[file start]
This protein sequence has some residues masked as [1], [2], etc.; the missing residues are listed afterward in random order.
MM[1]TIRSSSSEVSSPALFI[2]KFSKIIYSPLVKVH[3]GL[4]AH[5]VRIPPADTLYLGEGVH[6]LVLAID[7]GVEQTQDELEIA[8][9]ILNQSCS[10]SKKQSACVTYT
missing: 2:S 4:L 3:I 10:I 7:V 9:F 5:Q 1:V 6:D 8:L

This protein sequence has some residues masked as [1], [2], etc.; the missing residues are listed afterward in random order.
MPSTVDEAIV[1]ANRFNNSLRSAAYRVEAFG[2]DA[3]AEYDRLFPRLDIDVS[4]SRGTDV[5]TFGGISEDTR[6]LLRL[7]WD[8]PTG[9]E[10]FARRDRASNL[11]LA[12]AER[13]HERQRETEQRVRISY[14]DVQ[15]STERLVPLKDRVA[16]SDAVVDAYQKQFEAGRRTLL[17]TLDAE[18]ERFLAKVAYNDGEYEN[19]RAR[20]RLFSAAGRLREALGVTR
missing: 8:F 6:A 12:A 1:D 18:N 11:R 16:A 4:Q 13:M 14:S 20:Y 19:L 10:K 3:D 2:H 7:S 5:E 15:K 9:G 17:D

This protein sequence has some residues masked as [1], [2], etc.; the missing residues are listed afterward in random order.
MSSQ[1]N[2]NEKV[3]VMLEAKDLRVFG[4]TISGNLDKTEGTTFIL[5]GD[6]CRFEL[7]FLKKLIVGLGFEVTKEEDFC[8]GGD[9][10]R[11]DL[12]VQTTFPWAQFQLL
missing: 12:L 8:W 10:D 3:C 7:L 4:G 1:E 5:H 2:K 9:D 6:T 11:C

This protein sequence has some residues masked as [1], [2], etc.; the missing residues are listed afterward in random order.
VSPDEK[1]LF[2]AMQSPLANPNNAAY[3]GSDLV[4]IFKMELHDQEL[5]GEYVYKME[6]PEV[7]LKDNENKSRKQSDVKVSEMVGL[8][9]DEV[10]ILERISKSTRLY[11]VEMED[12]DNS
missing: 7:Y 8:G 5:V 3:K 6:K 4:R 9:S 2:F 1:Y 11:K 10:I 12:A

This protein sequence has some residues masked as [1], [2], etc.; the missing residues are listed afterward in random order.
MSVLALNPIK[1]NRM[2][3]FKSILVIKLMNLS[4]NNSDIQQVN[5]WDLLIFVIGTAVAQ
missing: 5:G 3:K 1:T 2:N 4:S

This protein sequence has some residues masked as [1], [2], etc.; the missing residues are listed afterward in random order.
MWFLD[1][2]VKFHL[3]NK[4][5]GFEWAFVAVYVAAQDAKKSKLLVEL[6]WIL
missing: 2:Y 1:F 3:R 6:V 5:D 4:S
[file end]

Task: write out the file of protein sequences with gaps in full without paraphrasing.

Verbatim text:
This protein sequence has some residues masked as [1], [2], etc.; the missing residues are listed afterward in random order.
MM[1]TIRSSSSEVSSPALFI[2]KFSKIIYSPLVKVH[3]GL[4]AH[5]VRIPPADTLYLGEGVH[6]LVLAID[7]GVEQTQDELEIA[8][9]ILNQSCS[10]SKKQSACVTYT
missing: 2:S 4:L 3:I 10:I 7:V 9:F 5:Q 1:V 6:D 8:L

This protein sequence has some residues masked as [1], [2], etc.; the missing residues are listed afterward in random order.
MPSTVDEAIV[1]ANRFNNSLRSAAYRVEAFG[2]DA[3]AEYDRLFPRLDIDVS[4]SRGTDV[5]TFGGISEDTR[6]LLRL[7]WD[8]PTG[9]E[10]FARRDRASNL[11]LA[12]AER[13]HERQRETEQRVRISY[14]DVQ[15]STERLVPLKDRVA[16]SDAVVDAYQKQFEAGRRTLL[17]TLDAE[18]ERFLAKVAYNDGEYEN[19]RAR[20]RLFSAAGRLREALGVTR
missing: 8:F 6:A 12:A 1:D 18:N 11:R 16:A 4:Q 13:M 14:S 20:Y 19:L 10:K 3:D 2:H 7:S 5:E 15:K 9:G 17:D

This protein sequence has some residues masked as [1], [2], etc.; the missing residues are listed afterward in random order.
MSSQ[1]N[2]NEKV[3]VMLEAKDLRVFG[4]TISGNLDKTEGTTFIL[5]GD[6]CRFEL[7]FLKKLIVGLGFEVTKEEDFC[8]GGD[9][10]R[11]DL[12]VQTTFPWAQFQLL
missing: 12:L 8:W 10:D 3:C 7:L 4:G 1:E 5:H 2:K 9:D 6:T 11:C

This protein sequence has some residues masked as [1], [2], etc.; the missing residues are listed afterward in random order.
VSPDEK[1]LF[2]AMQSPLANPNNAAY[3]GSDLV[4]IFKMELHDQEL[5]GEYVYKME[6]PEV[7]LKDNENKSRKQSDVKVSEMVGL[8][9]DEV[10]ILERISKSTRLY[11]VEMED[12]DNS
missing: 7:Y 8:G 5:V 3:K 6:K 4:R 9:S 2:F 1:Y 11:K 10:I 12:A

This protein sequence has some residues masked as [1], [2], etc.; the missing residues are listed afterward in random order.
MSVLALNPIK[1]NRM[2][3]FKSILVIKLMNLS[4]NNSDIQQVN[5]WDLLIFVIGTAVAQ
missing: 5:G 3:K 1:T 2:N 4:S

This protein sequence has some residues masked as [1], [2], etc.; the missing residues are listed afterward in random order.
MWFLD[1][2]VKFHL[3]NK[4][5]GFEWAFVAVYVAAQDAKKSKLLVEL[6]WIL
missing: 2:Y 1:F 3:R 6:V 5:D 4:S